Feng Zhang (Susan Walsh/AP Images)

Broad In­sti­tute lands ma­jor vic­to­ry in CRISPR patent fight over UC Berke­ley, No­bel win­ners

Jen­nifer Doud­na

Em­manuelle Char­p­en­tier and Jen­nifer Doud­na have their No­bel prizes in chem­istry for their CRISPR-Cas9 DNA scis­sors, but the US Patent and Trade­mark Of­fice made clear late Mon­day that Har­vard-MIT’s Broad In­sti­tute and su­per­star re­searcher Feng Zhang con­trol the patents in­volv­ing claims to CRISPR-Cas9 sys­tems for use in eu­kary­ot­ic (have a nu­cle­us) cells.

The de­ci­sion was an­oth­er huge le­gal blow to the No­bel prize win­ners, as well as the Uni­ver­si­ty of Cal­i­for­nia and Uni­ver­si­ty of Vi­en­na, and com­pa­nies like In­tel­lia Ther­a­peu­tics and Char­p­en­tier-found­ed CRISPR Ther­a­peu­tics, which do not have li­cens­es with the Broad In­sti­tute. In­tel­lia, which al­so re­leased some ear­ly CRISPR da­ta on Mon­day, saw its stock price fall by about 9% af­ter hours on Mon­day.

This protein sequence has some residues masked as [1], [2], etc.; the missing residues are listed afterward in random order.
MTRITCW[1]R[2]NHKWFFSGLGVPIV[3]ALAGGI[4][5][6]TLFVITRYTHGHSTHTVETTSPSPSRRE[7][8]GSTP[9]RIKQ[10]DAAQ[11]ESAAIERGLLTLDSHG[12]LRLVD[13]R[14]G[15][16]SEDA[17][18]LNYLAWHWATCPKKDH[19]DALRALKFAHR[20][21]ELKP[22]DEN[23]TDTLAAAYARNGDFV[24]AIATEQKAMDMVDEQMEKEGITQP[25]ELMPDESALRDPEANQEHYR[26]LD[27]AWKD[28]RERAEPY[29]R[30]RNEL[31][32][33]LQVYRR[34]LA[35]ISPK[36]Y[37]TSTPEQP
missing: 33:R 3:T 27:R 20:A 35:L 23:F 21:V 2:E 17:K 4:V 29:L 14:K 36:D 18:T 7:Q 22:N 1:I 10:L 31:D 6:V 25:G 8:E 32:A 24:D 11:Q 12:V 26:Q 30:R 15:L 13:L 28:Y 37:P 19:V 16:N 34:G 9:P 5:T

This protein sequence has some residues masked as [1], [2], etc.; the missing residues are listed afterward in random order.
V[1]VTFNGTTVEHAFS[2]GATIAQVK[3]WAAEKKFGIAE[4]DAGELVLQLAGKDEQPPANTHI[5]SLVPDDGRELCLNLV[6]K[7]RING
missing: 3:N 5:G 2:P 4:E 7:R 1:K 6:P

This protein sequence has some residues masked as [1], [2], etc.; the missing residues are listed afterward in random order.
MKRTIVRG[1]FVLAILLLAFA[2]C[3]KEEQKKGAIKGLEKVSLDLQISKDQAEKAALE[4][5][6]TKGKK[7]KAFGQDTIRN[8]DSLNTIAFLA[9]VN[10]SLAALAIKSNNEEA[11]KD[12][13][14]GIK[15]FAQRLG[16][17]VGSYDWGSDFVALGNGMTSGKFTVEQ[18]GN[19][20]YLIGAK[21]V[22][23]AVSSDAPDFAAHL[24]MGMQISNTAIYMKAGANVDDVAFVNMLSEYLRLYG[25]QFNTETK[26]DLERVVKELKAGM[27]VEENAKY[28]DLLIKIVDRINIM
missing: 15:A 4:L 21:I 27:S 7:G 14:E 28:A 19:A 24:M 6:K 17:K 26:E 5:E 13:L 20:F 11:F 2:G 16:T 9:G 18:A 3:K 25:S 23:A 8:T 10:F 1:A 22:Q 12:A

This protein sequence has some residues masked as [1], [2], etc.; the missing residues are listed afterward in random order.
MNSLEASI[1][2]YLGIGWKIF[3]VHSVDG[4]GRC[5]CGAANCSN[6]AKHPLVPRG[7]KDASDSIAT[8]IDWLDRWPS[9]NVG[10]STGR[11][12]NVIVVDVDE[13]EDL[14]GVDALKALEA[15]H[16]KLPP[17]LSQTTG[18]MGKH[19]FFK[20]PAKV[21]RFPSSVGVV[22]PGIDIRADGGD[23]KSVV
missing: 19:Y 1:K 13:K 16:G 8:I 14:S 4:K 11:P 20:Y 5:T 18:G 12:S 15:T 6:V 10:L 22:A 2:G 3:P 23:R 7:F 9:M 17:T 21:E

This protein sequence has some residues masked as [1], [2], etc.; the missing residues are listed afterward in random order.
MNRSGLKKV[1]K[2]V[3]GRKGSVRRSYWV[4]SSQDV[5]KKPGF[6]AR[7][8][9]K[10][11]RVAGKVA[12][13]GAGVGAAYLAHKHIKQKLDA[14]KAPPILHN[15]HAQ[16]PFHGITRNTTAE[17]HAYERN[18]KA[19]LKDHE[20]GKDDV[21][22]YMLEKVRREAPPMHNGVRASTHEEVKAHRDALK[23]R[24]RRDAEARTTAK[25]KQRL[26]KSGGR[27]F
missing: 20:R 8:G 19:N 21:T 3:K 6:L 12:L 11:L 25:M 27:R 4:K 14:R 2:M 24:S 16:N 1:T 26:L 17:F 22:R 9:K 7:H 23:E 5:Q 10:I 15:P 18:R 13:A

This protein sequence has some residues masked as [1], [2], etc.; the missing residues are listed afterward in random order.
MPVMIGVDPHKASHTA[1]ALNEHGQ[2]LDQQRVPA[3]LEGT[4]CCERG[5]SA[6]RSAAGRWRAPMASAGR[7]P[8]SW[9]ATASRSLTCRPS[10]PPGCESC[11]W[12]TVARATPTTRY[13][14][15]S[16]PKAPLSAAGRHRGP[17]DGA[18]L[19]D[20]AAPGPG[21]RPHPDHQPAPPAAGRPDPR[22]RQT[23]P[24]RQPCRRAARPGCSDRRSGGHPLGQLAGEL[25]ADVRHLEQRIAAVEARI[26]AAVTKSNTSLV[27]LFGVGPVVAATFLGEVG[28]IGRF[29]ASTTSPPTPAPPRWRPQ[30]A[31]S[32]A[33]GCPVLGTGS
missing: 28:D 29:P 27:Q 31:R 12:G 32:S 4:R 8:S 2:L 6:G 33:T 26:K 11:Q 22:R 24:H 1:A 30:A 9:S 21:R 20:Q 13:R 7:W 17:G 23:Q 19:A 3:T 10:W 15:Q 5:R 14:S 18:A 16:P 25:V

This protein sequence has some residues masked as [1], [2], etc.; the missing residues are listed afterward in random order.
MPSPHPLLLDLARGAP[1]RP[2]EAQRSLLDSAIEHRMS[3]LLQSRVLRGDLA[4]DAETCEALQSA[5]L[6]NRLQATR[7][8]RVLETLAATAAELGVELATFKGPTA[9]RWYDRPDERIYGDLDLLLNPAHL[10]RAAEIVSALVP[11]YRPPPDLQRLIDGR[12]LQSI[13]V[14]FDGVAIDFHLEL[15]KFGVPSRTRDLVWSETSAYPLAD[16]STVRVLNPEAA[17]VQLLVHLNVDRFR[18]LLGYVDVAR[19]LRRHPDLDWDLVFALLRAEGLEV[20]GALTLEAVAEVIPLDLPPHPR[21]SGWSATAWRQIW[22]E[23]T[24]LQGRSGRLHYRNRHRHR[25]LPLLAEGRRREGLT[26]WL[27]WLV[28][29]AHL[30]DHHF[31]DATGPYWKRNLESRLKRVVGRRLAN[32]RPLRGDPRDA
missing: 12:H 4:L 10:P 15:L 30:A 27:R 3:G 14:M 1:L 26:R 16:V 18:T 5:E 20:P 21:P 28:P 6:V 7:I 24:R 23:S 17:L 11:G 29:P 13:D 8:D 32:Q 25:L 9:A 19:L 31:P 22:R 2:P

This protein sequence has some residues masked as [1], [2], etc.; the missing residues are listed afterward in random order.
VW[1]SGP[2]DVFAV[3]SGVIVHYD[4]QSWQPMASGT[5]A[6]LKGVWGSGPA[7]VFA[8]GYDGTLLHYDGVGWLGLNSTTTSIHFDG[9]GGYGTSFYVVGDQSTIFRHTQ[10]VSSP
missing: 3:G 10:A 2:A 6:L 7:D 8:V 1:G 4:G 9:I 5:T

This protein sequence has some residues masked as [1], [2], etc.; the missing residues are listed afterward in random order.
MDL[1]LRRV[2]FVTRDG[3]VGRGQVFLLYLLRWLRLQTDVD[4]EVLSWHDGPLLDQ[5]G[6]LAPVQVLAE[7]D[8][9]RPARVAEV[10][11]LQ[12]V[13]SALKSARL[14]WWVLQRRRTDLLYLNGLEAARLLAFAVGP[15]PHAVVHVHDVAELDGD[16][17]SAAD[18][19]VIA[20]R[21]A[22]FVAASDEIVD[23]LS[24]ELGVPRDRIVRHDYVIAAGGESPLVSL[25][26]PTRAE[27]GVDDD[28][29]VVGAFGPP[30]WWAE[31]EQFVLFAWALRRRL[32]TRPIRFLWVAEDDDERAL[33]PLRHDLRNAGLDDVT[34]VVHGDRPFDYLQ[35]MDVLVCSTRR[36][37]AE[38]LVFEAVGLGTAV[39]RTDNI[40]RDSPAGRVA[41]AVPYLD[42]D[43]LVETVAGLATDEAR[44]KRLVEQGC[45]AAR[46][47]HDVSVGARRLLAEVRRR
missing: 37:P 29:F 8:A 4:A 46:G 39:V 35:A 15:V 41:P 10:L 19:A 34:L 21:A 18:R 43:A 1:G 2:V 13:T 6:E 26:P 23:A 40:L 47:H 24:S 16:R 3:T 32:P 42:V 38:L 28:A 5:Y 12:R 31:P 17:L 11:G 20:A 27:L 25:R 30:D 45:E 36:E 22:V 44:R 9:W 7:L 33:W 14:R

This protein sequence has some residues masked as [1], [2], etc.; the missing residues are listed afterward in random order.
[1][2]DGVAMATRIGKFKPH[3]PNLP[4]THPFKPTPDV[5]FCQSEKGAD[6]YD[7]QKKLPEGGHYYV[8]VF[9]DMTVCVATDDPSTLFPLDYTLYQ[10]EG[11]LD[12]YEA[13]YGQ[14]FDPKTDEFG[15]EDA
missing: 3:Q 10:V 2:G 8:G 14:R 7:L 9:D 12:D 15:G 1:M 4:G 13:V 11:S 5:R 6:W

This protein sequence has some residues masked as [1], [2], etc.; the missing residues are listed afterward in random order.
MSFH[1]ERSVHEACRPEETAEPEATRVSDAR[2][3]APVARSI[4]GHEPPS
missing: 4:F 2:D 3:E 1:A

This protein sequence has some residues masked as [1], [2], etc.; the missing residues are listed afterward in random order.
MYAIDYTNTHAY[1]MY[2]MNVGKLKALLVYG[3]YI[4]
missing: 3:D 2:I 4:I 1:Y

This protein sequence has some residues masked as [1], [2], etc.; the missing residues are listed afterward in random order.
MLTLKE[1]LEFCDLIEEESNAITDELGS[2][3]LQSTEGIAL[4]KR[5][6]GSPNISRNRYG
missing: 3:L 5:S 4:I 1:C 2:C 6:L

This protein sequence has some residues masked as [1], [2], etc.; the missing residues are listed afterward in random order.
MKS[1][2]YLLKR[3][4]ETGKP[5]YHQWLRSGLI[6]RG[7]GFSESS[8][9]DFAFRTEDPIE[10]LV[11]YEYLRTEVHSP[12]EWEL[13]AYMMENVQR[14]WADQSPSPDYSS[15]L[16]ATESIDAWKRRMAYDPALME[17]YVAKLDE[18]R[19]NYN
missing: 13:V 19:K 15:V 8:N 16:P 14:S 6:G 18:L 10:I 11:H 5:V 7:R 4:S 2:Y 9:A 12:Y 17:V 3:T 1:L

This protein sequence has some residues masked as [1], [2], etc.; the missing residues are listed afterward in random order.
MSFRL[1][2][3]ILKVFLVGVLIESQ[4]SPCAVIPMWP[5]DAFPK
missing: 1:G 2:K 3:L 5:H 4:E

Oth­er com­pa­nies like Ed­i­tas Med­i­cine, which has li­censed IP from the Broad, cel­e­brat­ed the de­ci­sion.

Em­manuelle Char­p­en­tier

“The de­ci­sion reaf­firms the strength of our foun­da­tion­al in­tel­lec­tu­al prop­er­ty as we con­tin­ue our work to de­vel­op life-chang­ing med­i­cines for peo­ple liv­ing with se­ri­ous dis­eases,” Ed­i­tas CEO James Mullen said in a state­ment.

The de­ci­sion Mon­day al­so reaf­firms sev­er­al past court de­ci­sions. Back in 2018, the US Court of Ap­peals for the Fed­er­al Cir­cuit de­cid­ed that the piv­otal IP be­longed to the Broad, up­hold­ing a 2017 de­ci­sion by the USP­TO.

The patent in ques­tion, orig­i­nal­ly grant­ed in 2014, be­gan with work at the Broad and MIT in ear­ly 2011, and cul­mi­nat­ed in a pub­li­ca­tion in Sci­ence in Jan. 2013.

Jim Mullen

“This marked the world’s first en­gi­neer­ing of CRISPR-Cas9 to be de­liv­ered and used to achieve mam­malian genome edit­ing. Zhang was the first to file a patent ap­pli­ca­tion that de­scribed and en­abled such a method,” the Broad ex­plains.

De­spite the patent, and le­gal tus­sle, Zhang, Doud­na and Char­p­en­tier have sought to make their in­ven­tions more wide­ly ac­ces­si­ble. Since 2013, the in­sti­tute says that Zhang’s lab has open­ly shared CRISPR reagents and tools with more than 3,000 in­sti­tu­tions in 75 coun­tries through the non­prof­it Ad­dgene.